Congressional Documents and Publications
June 3, 2011
Congressman Tom Petri (R-WI) has joined with Congresswoman Niki Tsongas (D-MA) to introduce bipartisan legislation to help low-income seniors and disabled adults who rely on the Supplemental Security Income (SSI) program eventually transition off of federal assistance. Current law requires seniors and disabled adults to spend down almost all their savings before they can receive SSI support for basic needs such as food, clothing, shelter, and other necessities, a policy which often makes them permanently reliant on the federal government.
"Too often government policy gets in the way of personal initiative," Petri said. "The asset limits and savings restrictions faced by many disabled Americans present a difficult choice between work and the loss of benefits. The SSI Savers Act would ease these restrictions and remove many of the disincentives that keep disabled citizens from greater participation in our economic life."
Tsongas noted that current law has not been updated since 1989, even though inflation has reduced the value of the dollar by almost half since then.
Because current asset limits are so restrictive, individuals are forced to spend down savings they may have before they are eligible for SSI assistance, leaving them with only $2,000 (or $3,000 for married couples) to help them through any emergencies and their entire retirement.
For young disabled adults capable of doing some work, these limits can discourage them from taking their first job. Since first jobs lead to second and third jobs, this initial hurdle can make the difference between a lifetime of government assistance and financial independence.
The SSI Savers Act increases asset limits in the Supplemental Security Income (SSI) program from $2,000 (individuals) and $3,000 (couples) to $5,000 and $7,500 respectively, and indexes those limits to inflation. For recipients younger than 65, the bill excludes retirement accounts and education savings accounts from counting against the limit. For recipients 65 and older, it allows retirement accounts to reduce SSI benefits instead of creating an immediate cut off.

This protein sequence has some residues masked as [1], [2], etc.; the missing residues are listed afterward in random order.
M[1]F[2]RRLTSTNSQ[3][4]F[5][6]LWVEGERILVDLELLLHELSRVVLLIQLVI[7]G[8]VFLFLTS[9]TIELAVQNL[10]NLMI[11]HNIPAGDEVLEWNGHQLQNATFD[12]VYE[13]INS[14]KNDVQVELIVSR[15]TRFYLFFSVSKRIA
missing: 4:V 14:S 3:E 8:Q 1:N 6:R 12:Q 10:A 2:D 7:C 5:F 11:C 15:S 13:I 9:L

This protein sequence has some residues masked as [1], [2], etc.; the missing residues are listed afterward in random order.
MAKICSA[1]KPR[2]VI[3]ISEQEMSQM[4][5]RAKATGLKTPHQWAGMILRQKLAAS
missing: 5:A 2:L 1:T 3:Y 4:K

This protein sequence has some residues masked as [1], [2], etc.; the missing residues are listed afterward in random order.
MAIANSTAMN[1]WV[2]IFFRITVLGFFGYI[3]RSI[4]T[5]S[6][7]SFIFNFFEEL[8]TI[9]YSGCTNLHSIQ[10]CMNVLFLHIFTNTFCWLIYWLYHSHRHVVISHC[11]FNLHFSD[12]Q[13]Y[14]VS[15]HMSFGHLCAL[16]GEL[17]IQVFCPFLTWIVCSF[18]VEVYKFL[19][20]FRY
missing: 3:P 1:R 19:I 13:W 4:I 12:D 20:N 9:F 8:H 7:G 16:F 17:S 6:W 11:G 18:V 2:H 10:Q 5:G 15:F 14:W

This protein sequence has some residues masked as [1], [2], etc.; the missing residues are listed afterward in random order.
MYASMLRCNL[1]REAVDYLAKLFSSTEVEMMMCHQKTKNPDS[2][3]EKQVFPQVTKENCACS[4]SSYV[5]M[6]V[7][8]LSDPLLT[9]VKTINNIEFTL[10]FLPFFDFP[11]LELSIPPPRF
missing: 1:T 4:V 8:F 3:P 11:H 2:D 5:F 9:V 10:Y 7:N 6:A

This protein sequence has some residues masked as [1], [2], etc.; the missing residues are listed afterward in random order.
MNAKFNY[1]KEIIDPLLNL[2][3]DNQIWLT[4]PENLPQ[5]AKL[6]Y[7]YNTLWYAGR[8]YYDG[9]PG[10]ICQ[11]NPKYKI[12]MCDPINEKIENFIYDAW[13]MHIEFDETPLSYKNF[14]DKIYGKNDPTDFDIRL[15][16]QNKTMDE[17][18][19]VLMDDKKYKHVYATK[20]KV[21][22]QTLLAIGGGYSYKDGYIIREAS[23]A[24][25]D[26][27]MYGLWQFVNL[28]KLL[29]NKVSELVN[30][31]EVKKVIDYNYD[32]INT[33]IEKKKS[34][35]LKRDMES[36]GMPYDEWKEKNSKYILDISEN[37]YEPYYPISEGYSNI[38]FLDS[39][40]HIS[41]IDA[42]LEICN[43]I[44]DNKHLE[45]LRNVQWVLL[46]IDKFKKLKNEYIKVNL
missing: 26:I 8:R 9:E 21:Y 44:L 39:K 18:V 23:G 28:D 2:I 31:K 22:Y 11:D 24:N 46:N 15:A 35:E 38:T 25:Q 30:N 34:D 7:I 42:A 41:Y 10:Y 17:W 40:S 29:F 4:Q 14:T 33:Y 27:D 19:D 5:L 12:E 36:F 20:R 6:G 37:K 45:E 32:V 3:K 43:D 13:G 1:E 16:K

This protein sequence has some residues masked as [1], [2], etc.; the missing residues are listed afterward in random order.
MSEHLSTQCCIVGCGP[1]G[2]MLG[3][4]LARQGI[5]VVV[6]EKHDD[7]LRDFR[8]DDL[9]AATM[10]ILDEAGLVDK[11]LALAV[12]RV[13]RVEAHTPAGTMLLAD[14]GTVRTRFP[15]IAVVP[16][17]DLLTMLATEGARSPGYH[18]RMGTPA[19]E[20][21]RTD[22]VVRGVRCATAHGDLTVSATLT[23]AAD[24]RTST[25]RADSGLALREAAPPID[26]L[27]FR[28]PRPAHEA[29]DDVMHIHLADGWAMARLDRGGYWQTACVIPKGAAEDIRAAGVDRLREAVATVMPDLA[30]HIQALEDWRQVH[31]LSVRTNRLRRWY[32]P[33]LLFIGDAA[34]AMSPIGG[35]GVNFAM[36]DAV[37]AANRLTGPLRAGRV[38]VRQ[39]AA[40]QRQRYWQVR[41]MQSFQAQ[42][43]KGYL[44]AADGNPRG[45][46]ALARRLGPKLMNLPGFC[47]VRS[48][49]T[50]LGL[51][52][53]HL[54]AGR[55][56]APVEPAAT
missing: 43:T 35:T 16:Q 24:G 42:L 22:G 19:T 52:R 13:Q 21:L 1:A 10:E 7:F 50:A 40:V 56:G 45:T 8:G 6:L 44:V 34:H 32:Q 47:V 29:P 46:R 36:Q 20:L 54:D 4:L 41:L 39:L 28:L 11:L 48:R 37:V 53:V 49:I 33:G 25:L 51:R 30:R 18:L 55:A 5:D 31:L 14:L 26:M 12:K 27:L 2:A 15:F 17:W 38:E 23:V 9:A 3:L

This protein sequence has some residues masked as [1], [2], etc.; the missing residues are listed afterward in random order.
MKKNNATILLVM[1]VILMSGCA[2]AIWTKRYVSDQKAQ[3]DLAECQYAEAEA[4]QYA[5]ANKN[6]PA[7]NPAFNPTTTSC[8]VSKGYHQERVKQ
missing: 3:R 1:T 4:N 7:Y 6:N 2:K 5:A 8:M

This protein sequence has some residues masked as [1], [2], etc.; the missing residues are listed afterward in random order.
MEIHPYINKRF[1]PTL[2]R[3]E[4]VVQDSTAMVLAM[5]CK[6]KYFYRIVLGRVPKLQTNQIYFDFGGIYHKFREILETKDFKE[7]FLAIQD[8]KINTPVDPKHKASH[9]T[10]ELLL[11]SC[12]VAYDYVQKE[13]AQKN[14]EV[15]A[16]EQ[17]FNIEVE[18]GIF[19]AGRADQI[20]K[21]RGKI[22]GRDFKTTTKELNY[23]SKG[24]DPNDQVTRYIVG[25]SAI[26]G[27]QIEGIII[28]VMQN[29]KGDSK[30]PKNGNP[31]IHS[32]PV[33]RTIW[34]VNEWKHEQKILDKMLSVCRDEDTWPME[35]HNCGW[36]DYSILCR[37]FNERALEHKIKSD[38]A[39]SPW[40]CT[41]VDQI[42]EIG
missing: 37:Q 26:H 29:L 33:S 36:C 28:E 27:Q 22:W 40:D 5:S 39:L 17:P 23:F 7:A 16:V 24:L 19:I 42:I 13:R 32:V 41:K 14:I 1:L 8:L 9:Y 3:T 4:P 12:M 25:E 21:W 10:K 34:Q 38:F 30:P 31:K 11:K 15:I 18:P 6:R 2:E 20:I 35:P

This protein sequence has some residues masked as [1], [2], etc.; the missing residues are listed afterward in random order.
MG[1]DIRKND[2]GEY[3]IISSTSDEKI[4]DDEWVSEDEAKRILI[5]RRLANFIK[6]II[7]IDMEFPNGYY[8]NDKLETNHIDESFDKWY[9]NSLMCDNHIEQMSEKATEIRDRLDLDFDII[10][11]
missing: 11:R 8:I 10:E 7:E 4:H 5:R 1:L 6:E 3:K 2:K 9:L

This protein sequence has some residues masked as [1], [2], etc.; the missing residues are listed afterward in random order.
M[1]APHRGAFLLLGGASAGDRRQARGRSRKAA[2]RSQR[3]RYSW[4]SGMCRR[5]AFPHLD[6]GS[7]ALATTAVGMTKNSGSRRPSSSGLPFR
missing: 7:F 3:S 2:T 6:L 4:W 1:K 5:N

Studies conducted by the Economic Mobility Project and the Urban Institute suggest that permitting modest savings not only reduces hunger and poverty among our most vulnerable seniors and disabled adults, but also reduces their dependence on the government over the long-run as they are able to gain the financial security necessary to transition off of assistance. As the Economic Mobility Project concluded, "reforming asset limits should, in time, reduce the number of families receiving assistance and shorten time spent on public assistance programs."
The Corporation for Enterprise Development (CFED) said in statement, "We applaud Congresswoman Tsongas and Congressman Petri will enable low-income people with disabilities to work, and save and build wealth. CFED, a national nonprofit working to expand economic opportunities for all Americans, appreciates any action that would allow asset-poor Americans the ability to build a nest-egg for themselves in times of emergency or to pay for an asset that would improve their financial self-reliance. Reforming the SSI asset limit test would help SSI recipients to rely less on government assistance and provide them a stepping stone towards financial security."